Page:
Why Uber jacked up prices during Sydney hostage crisis

Uber, the taxi app service, is criticized for hiking prices in Sydney's central business district, where people are trying to evacuate as a gunman holds hostages in a cafe.

Bastien Inzaurralde/AP
UberPOP driver Anthony Loussala-Dubreas, 24, of Paris, turns on his smartphone in his car in Paris, Friday, Dec. 12, 2014. A French court on Friday ordered Uber to withdraw from its mobile app to French users "all mention suggesting it is legal" for Uber's drivers to act like taxis — that is, driving around and waiting for clients. But the court did not ban the popular ride-hailing service.

The latest in an onslaught of worldwide criticism of taxi-booking service Uber comes amid the hostage crisis in Sydney.

A surge in fares in the city's central business district – up to four times normal rates, according to the BBC – is being called out as tasteless at time of desperation there.

One customer told Mashable.com he'd been quoted A$145-185 (US$119 - $152) for a journey from Sydney's CBD to the airport - a 13-mile journey that would normally cost about A$40-70 (US$33-$58) depending on the time of day.

The app operates on an algorithm that changes prices based on demand for the service in an area. Police have sealed off the swath of city blocks surrounding the Lindt cafe in Sydney where at least one gunman is holding about a dozen employees and customers, and ordered the public away from the scene. Uber's algorithm responded to the rise in demand as designed and prices soared.

But the company said it is now ferrying people out of the city for free, and explained the surge in prices in a blogpost Sunday.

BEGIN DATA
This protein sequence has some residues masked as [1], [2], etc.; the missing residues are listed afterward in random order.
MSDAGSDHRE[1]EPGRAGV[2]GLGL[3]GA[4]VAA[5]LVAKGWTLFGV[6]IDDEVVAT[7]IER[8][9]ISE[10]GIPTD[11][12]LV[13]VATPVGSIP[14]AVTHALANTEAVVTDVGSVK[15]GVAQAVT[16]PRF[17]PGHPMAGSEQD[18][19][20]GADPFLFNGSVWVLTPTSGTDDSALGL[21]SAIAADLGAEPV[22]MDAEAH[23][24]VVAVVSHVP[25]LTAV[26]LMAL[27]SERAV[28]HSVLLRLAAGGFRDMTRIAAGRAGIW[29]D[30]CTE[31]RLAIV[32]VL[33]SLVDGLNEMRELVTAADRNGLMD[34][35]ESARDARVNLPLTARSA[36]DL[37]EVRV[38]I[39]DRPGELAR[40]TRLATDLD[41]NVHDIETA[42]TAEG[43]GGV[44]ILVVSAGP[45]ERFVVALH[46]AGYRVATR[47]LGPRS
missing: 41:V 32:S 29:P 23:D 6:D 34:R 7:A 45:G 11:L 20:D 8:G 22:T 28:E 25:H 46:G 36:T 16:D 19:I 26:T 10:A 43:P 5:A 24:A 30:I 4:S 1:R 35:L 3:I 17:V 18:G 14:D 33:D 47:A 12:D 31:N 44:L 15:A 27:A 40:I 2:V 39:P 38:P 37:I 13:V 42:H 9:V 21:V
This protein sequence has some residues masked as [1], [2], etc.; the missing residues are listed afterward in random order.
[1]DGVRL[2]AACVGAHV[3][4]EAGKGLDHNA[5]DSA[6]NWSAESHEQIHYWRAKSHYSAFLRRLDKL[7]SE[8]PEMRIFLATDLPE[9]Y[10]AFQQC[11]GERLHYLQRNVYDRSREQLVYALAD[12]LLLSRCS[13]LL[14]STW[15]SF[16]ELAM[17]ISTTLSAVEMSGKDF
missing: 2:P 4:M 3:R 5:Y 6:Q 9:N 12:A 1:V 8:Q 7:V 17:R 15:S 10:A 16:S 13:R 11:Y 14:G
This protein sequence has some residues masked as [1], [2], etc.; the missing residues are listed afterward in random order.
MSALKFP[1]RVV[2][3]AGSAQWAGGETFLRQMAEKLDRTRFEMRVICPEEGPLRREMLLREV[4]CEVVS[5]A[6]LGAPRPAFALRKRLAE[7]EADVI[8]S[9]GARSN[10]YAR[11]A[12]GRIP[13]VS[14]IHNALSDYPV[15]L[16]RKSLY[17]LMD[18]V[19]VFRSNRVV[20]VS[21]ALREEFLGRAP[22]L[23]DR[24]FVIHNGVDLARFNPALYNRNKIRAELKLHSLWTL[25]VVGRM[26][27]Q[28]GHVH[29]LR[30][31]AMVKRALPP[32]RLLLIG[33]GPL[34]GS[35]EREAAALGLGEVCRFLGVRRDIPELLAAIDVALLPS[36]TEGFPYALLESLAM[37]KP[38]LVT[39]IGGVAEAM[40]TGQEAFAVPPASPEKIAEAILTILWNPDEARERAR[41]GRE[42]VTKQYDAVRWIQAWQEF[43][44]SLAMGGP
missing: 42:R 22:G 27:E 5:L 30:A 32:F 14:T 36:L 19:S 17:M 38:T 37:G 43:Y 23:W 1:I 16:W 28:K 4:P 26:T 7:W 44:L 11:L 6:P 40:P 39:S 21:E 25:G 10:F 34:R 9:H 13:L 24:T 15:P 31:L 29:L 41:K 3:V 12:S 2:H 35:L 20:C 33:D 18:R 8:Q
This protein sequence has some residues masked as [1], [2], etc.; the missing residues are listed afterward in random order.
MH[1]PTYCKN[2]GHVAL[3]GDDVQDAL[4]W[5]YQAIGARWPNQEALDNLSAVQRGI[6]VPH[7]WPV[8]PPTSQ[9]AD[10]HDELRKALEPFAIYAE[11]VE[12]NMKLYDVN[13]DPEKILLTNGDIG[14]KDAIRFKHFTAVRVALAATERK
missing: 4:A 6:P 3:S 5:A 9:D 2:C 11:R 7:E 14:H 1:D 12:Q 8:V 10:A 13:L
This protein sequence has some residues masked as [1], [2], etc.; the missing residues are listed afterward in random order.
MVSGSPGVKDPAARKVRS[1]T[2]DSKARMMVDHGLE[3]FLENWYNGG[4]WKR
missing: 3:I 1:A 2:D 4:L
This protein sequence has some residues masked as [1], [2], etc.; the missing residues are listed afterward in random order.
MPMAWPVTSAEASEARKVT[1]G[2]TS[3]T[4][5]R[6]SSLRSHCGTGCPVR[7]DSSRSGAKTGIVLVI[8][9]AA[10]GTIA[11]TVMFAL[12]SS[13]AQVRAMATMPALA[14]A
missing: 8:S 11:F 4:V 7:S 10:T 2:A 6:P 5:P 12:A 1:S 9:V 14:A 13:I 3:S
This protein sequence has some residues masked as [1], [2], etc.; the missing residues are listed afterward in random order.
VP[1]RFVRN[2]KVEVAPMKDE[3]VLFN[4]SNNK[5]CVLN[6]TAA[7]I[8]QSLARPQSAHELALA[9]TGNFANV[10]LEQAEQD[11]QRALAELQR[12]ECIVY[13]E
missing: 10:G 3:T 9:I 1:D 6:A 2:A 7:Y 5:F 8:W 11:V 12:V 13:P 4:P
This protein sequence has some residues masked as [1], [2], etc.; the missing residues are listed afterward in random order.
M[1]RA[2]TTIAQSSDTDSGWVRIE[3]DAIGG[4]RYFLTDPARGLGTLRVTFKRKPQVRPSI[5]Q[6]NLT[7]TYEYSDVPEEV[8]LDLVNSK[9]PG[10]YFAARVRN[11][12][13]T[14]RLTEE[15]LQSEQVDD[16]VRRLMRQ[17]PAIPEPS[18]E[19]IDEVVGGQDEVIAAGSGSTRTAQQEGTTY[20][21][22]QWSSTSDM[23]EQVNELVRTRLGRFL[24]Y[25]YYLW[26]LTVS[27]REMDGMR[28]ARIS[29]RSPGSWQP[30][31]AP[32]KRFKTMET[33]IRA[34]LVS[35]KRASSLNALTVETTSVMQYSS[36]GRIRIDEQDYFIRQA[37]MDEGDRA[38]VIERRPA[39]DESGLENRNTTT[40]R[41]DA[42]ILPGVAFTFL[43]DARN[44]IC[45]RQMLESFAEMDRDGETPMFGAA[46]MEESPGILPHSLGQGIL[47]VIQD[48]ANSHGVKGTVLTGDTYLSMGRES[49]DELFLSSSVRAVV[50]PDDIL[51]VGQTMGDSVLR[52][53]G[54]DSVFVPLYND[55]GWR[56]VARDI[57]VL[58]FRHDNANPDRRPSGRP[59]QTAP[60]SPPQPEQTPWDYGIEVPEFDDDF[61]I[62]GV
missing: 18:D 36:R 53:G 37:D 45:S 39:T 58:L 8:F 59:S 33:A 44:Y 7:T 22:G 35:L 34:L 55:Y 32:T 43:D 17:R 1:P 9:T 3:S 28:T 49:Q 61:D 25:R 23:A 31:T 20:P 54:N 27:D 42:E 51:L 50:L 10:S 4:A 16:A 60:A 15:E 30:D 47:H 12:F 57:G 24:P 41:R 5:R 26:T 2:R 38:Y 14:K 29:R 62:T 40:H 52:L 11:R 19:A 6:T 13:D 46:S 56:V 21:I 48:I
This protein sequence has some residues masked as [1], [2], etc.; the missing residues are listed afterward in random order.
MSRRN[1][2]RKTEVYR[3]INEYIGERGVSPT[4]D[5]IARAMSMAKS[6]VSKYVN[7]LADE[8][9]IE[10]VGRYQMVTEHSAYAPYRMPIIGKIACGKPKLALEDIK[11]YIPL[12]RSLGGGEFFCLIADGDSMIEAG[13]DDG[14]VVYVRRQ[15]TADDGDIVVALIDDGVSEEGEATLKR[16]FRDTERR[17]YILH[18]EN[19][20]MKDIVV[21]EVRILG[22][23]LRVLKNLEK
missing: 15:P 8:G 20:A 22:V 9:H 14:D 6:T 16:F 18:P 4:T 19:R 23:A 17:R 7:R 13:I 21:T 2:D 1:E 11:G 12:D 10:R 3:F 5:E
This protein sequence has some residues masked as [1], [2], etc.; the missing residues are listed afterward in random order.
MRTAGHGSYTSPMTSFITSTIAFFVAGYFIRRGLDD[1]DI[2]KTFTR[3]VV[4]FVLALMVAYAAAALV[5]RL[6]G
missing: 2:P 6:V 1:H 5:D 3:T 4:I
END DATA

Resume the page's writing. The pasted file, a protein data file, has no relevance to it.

"We are all concerned with the events happening in Sydney," the company said. "Uber Sydney will be providing free rides out of the CBD to help Sydneysiders get home safely."

The cab service explained it was using surge pricing to encourage more drivers into the area.

The company also said it was in the process of refunding anyone who had been charged during the hours of the siege.

Uber put out messages Sunday and Monday on its Twitter account to explain the pricing and publicize the free ride service.

The bout of criticism comes amid a slew of stories casting a negative light on the quickly expanding taxi app service.

Taxi drivers in France are protesting the firm by blocking roads around Paris and at airports, the BBC reported, a demonstration following the interior ministry's decision to ban the company's car-pooling service, UberPop. Taxi protests in other cities have local governments banning, legislating, and endorsing Uber.

Last week, accusations that an Uber driver raped a woman in New Delhi led the service to suspend operation there and raised anew questions about the company's driver screening process.

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